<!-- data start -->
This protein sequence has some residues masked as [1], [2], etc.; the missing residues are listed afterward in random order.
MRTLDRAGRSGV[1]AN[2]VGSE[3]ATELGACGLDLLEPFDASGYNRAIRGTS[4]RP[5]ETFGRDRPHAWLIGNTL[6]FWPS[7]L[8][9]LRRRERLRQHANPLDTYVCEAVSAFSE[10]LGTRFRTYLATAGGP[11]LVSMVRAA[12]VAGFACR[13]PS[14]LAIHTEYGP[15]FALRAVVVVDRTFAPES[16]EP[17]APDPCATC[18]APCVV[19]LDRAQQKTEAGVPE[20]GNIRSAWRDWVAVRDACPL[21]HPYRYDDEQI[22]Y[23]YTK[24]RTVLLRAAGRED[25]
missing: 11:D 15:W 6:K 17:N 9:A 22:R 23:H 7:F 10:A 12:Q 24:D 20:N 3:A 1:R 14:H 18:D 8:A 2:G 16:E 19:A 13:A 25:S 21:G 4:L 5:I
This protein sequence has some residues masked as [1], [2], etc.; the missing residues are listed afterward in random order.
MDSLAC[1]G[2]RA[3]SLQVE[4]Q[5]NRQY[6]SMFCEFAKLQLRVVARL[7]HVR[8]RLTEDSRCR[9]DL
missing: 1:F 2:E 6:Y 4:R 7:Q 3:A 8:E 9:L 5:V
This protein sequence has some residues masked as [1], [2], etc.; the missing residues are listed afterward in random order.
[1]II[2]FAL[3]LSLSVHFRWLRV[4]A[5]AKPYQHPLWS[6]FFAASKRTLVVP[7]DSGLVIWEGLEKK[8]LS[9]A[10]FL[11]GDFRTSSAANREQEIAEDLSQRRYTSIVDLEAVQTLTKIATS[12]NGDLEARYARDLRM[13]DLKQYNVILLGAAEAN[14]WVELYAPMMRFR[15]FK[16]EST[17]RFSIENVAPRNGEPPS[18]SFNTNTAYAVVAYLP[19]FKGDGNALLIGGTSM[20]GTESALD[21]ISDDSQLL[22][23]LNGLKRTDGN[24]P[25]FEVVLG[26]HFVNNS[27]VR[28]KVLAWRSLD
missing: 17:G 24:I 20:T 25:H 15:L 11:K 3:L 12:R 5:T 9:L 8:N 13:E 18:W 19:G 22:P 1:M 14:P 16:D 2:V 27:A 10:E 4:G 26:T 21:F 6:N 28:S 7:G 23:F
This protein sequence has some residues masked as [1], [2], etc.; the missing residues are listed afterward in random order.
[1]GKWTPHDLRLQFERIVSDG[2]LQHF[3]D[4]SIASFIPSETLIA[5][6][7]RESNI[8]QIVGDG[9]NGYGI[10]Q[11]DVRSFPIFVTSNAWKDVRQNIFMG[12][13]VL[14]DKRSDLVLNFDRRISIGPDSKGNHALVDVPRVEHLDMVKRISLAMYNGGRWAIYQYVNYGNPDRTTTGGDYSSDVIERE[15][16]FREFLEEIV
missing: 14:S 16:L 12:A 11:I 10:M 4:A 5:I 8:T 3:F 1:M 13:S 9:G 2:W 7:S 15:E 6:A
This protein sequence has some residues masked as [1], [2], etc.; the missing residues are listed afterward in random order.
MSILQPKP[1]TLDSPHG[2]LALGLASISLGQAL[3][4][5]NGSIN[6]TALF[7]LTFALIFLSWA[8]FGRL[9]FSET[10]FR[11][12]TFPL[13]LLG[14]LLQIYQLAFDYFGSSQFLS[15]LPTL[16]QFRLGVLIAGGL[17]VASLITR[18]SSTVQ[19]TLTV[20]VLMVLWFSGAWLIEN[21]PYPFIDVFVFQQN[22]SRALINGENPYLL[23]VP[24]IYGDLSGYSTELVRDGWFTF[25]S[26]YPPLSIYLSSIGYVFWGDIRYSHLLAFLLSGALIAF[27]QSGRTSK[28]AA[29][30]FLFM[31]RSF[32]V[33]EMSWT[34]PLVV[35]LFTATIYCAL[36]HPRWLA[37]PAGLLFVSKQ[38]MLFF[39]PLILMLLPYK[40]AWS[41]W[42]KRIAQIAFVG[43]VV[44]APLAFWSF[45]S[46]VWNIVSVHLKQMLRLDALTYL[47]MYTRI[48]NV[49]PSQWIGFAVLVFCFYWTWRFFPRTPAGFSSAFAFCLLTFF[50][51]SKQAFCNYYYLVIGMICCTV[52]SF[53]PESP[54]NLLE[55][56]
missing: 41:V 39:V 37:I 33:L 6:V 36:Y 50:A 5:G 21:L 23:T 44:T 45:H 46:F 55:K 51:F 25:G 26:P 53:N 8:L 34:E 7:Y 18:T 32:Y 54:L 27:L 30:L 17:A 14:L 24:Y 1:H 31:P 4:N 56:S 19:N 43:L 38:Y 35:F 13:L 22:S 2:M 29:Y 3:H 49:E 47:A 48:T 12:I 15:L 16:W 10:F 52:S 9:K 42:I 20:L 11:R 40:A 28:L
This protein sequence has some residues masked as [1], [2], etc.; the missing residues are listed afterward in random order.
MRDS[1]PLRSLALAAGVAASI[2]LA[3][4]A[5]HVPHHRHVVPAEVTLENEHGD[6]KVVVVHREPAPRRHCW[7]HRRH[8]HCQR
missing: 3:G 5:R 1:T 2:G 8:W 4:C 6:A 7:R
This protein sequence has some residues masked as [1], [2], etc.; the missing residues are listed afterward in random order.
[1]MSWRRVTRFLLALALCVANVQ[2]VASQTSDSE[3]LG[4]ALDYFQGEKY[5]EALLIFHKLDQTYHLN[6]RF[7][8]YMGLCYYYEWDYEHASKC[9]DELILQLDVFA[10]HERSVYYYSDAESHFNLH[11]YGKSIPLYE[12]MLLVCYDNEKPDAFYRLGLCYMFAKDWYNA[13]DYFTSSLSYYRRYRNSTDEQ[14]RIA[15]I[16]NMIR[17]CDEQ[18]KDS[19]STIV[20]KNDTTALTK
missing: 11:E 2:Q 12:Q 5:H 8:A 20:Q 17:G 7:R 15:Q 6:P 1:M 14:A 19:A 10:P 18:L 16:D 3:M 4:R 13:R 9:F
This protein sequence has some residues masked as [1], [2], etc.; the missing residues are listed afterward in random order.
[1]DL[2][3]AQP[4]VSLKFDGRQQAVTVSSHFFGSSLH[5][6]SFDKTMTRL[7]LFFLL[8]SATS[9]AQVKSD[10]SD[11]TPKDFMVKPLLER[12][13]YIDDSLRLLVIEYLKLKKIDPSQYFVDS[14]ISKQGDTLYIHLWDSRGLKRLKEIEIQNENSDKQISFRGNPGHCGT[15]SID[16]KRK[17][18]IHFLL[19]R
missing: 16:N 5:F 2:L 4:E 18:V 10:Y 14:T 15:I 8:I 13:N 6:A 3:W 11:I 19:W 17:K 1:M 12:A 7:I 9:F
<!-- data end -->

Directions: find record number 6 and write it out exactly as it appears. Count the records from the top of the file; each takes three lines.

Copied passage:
This protein sequence has some residues masked as [1], [2], etc.; the missing residues are listed afterward in random order.
MRDS[1]PLRSLALAAGVAASI[2]LA[3][4]A[5]HVPHHRHVVPAEVTLENEHGD[6]KVVVVHREPAPRRHCW[7]HRRH[8]HCQR
missing: 3:G 5:R 1:T 2:G 8:W 4:C 6:A 7:R